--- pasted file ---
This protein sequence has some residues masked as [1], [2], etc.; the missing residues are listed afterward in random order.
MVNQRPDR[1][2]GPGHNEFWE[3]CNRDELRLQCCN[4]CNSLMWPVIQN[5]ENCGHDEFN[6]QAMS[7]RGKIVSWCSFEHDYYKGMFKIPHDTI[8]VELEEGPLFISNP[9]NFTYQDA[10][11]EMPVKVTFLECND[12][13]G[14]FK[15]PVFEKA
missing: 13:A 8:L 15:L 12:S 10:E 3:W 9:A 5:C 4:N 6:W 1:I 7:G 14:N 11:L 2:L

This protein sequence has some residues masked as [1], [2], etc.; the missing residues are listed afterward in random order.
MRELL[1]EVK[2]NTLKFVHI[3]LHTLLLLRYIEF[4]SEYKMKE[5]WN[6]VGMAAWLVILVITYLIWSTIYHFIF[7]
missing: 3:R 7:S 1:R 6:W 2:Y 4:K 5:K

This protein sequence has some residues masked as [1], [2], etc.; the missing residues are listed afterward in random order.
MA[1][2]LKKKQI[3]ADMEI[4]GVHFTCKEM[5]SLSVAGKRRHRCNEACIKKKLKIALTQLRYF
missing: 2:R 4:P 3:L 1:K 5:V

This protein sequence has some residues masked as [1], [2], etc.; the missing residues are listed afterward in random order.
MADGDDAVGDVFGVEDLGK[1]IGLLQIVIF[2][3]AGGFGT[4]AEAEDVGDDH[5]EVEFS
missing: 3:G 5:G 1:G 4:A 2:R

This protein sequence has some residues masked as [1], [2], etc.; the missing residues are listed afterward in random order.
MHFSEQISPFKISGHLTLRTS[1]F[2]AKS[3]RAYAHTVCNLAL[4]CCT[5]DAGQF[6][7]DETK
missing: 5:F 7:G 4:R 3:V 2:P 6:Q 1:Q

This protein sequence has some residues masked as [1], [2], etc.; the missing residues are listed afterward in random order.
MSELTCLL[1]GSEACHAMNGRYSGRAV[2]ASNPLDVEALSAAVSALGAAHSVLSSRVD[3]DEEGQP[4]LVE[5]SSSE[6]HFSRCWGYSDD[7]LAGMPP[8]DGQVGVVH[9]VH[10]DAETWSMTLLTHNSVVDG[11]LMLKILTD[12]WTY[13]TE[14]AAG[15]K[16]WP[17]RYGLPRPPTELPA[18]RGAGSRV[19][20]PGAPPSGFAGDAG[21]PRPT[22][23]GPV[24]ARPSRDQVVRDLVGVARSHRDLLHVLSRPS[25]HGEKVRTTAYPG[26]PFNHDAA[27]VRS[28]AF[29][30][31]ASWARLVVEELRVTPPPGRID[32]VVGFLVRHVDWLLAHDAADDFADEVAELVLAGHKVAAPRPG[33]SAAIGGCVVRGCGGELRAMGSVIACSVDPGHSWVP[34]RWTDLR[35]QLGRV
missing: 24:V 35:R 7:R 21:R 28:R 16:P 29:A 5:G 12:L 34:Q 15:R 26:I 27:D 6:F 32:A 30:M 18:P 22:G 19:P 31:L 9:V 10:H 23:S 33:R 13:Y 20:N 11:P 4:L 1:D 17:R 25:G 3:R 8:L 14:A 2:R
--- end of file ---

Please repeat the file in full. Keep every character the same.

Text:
This protein sequence has some residues masked as [1], [2], etc.; the missing residues are listed afterward in random order.
MVNQRPDR[1][2]GPGHNEFWE[3]CNRDELRLQCCN[4]CNSLMWPVIQN[5]ENCGHDEFN[6]QAMS[7]RGKIVSWCSFEHDYYKGMFKIPHDTI[8]VELEEGPLFISNP[9]NFTYQDA[10][11]EMPVKVTFLECND[12][13]G[14]FK[15]PVFEKA
missing: 13:A 8:L 15:L 12:S 10:E 3:W 9:A 5:C 4:N 6:W 1:I 7:G 14:N 11:L 2:L

This protein sequence has some residues masked as [1], [2], etc.; the missing residues are listed afterward in random order.
MRELL[1]EVK[2]NTLKFVHI[3]LHTLLLLRYIEF[4]SEYKMKE[5]WN[6]VGMAAWLVILVITYLIWSTIYHFIF[7]
missing: 3:R 7:S 1:R 6:W 2:Y 4:K 5:K

This protein sequence has some residues masked as [1], [2], etc.; the missing residues are listed afterward in random order.
MA[1][2]LKKKQI[3]ADMEI[4]GVHFTCKEM[5]SLSVAGKRRHRCNEACIKKKLKIALTQLRYF
missing: 2:R 4:P 3:L 1:K 5:V

This protein sequence has some residues masked as [1], [2], etc.; the missing residues are listed afterward in random order.
MADGDDAVGDVFGVEDLGK[1]IGLLQIVIF[2][3]AGGFGT[4]AEAEDVGDDH[5]EVEFS
missing: 3:G 5:G 1:G 4:A 2:R

This protein sequence has some residues masked as [1], [2], etc.; the missing residues are listed afterward in random order.
MHFSEQISPFKISGHLTLRTS[1]F[2]AKS[3]RAYAHTVCNLAL[4]CCT[5]DAGQF[6][7]DETK
missing: 5:F 7:G 4:R 3:V 2:P 6:Q 1:Q

This protein sequence has some residues masked as [1], [2], etc.; the missing residues are listed afterward in random order.
MSELTCLL[1]GSEACHAMNGRYSGRAV[2]ASNPLDVEALSAAVSALGAAHSVLSSRVD[3]DEEGQP[4]LVE[5]SSSE[6]HFSRCWGYSDD[7]LAGMPP[8]DGQVGVVH[9]VH[10]DAETWSMTLLTHNSVVDG[11]LMLKILTD[12]WTY[13]TE[14]AAG[15]K[16]WP[17]RYGLPRPPTELPA[18]RGAGSRV[19][20]PGAPPSGFAGDAG[21]PRPT[22][23]GPV[24]ARPSRDQVVRDLVGVARSHRDLLHVLSRPS[25]HGEKVRTTAYPG[26]PFNHDAA[27]VRS[28]AF[29][30][31]ASWARLVVEELRVTPPPGRID[32]VVGFLVRHVDWLLAHDAADDFADEVAELVLAGHKVAAPRPG[33]SAAIGGCVVRGCGGELRAMGSVIACSVDPGHSWVP[34]RWTDLR[35]QLGRV
missing: 24:V 35:R 7:R 21:R 28:R 16:P 29:A 5:G 12:L 34:Q 15:R 26:I 27:D 6:F 32:A 30:M 18:P 22:G 19:P 31:L 9:V 10:H 23:S 33:R 13:Y 20:N 11:P 4:L 1:D 17:R 25:G 3:R 8:L 14:A 2:R